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Negligence - Causation
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Causation

Issue

Causation may be addressed under one heading or with sub-headings for Actual Cause and Proximate Cause.

Rule
July 2014 #6 Model A To show cause, the plaintiff must show actual cause (that the plaintiff's injury would not have happened but for the defendant's conduct) and proximate or legal cause (that the plaintiff's injury was foreseeable in that it was a result of the increased risk created by the defendant's conduct/within the normal incidents of the defendant's conduct).
July 2014 #6 Model B For causation, plaintiff must establish both actual and proximate cause. Actual cause is causation in fact; but for the defendant's actions, the plaintiff's injury would not have occurred. Proximate cause is a limitation on liability, and says that the injury must be foreseeable; the defendant is generally liable for all harm that is the normal incident of and within the increased risk of his conduct.
February 2011 #4 Model A Causation
The breach must be the actual and proximate cause of the plaintiff's damages for the defendant to be held liable.

Actual Cause
An act is the actual cause of an injury when it is the but for cause. If the injury would not have occurred, but for the defendant's act, the actual causation element is satisfied.

Proximate Cause
The defendant also must prove that the act was the proximate cause. To be the proximate cause, the act must have been foreseeable at the time the act was committed.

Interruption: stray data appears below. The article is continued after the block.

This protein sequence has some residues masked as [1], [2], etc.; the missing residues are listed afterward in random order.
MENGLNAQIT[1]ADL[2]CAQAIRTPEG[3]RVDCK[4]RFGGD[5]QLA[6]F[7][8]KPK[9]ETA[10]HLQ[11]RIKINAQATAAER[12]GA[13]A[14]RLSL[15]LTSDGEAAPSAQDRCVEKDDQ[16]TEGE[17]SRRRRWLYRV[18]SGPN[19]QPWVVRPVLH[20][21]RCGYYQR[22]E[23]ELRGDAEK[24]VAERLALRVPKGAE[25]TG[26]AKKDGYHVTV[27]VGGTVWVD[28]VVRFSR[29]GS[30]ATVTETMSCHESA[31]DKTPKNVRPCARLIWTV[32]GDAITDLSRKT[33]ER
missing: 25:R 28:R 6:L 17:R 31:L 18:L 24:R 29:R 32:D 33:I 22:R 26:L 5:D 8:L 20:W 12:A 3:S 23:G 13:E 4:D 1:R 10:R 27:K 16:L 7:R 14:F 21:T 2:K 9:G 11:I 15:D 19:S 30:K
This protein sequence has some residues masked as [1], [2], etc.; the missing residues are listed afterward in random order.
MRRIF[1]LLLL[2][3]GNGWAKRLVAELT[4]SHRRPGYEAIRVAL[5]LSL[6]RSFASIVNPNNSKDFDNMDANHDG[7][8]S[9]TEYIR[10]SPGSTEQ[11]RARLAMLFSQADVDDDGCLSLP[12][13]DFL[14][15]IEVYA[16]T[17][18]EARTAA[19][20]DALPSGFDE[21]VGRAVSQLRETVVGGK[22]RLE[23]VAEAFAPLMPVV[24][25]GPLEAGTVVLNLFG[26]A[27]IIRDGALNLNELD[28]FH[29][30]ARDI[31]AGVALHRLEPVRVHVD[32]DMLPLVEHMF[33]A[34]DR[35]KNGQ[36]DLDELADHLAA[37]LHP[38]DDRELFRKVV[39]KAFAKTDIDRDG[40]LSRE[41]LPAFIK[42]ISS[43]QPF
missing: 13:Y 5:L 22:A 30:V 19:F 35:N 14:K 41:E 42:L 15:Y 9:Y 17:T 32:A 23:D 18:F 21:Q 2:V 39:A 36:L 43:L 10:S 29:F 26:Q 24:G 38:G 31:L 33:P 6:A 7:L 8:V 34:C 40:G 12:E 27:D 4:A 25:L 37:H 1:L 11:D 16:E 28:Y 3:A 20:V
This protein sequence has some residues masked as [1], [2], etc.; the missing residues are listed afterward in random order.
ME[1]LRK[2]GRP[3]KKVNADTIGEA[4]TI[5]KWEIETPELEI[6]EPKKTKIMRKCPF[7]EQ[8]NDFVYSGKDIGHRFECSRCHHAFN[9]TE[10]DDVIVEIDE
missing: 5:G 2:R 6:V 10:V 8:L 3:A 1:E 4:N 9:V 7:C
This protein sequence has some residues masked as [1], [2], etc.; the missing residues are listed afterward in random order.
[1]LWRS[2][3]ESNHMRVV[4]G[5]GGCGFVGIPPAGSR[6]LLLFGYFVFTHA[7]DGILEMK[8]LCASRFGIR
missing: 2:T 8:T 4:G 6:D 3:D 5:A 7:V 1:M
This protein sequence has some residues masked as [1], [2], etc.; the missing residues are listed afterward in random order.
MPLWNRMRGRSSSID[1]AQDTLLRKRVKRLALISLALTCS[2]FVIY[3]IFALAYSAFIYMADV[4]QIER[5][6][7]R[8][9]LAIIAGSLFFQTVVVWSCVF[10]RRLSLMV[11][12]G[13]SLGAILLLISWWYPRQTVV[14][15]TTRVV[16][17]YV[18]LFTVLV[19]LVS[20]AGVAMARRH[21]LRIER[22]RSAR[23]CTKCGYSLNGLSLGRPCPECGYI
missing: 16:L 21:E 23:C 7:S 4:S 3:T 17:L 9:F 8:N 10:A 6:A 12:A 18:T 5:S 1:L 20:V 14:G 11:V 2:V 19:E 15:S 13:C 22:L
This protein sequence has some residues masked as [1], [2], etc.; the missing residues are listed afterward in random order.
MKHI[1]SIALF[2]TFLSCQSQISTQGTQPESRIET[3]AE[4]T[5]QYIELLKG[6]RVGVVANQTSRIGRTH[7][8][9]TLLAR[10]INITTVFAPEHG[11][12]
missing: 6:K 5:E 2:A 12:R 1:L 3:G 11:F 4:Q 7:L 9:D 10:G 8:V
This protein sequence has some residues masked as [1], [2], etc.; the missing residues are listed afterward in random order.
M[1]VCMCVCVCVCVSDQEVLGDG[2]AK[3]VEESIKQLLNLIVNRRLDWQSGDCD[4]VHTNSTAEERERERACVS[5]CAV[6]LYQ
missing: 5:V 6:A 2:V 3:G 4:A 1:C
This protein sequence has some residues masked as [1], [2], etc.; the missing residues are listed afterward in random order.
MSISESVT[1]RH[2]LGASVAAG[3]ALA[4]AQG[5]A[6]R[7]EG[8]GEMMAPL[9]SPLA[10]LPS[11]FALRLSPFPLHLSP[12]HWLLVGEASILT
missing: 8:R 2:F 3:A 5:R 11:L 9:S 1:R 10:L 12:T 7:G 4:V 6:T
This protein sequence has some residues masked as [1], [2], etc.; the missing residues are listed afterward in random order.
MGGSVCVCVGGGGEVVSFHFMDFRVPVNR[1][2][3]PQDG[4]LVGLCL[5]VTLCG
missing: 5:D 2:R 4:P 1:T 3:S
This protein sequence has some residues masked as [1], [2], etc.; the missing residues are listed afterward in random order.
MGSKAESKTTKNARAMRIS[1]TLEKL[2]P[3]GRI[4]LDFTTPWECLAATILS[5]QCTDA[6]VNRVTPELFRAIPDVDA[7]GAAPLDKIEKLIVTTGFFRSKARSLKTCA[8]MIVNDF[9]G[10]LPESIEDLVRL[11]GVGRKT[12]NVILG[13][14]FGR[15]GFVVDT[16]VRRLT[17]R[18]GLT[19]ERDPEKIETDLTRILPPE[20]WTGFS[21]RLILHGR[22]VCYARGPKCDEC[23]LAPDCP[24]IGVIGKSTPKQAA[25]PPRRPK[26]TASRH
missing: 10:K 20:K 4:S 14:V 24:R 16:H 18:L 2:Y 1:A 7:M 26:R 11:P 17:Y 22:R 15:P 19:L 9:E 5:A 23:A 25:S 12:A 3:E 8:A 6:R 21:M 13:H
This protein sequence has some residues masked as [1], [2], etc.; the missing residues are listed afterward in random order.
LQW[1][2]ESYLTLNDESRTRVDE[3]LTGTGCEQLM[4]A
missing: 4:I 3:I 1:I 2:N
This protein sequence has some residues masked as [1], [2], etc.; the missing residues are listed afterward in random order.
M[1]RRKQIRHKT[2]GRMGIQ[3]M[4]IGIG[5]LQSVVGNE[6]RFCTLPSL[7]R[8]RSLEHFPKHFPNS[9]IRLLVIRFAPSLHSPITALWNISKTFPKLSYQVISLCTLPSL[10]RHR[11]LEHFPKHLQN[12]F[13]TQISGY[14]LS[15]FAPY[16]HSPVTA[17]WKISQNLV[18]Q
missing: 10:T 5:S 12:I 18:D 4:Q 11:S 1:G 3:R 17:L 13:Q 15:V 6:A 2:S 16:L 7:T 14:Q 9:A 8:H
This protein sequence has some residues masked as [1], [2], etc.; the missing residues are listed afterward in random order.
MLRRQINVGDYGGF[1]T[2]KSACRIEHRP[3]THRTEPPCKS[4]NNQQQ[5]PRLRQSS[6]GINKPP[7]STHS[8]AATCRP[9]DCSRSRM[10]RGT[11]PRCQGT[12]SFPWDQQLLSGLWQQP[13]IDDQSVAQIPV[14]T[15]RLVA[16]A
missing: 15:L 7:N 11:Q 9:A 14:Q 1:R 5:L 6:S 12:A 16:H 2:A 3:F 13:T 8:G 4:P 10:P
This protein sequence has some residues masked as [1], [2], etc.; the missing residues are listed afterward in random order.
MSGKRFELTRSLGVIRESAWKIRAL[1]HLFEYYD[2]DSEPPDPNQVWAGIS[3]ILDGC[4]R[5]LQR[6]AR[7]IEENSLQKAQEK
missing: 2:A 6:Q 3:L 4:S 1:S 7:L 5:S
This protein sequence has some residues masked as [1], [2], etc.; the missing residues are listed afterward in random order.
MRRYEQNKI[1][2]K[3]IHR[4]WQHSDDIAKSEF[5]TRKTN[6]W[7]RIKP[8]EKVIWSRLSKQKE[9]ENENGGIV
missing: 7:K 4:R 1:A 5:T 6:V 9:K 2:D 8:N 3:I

February 2011 #4 Model B Courts have traditionally divided the causation element into two parts: (1) cause in fact and (2) proximate cause. Under the cause in fact, the traditional test is whether the harm would have occurred "but for" defendant's breach. Under proximate cause, the harm will be said to proximately cause the injury if the harm is a foreseeable result of the breach.
Analysis & Conclusion

Make sure to analyze both actual and proximate cause. Combining the two can cause you to lose points for failing to provide analysis on one.

February 2011 #4 Model A Causation
The breach must be the actual and proximate cause of the plaintiff's damages for the defendant to be held liable.

Actual Cause
An act is the actual cause of an injury when it is the but for cause. If the injury would not have occurred, but for the defendant's act, the actual causation element is satisfied.
Paula will argue that but for Gayle jumping into the car and swinging it toward the curb without looking, Paula would not have been hit by Gayle's car, and would not have been injured. The court will agree. It should be noted that Frances' act of yelling at Gayle to move her car was not a superseding force that cuts off Gayle's liability because it occurred before Gayle's negligent act. Thus, this element is also met.

Proximate Cause
The defendant also must prove that the act was the proximate cause.
To be the proximate cause, the act must have been foreseeable at the time the act was committed. Here, this was a direct cause case. As soon as Gayle swung her car toward the curb, Paula was hit and injured. There was no superseding intervening act that would cut off Gayle's liability. Thus, Gayle's breach was the actual and proximate cause of Paula's injury and if Paula can prove damages, she will recover.
February 2011 #4 Model B Causation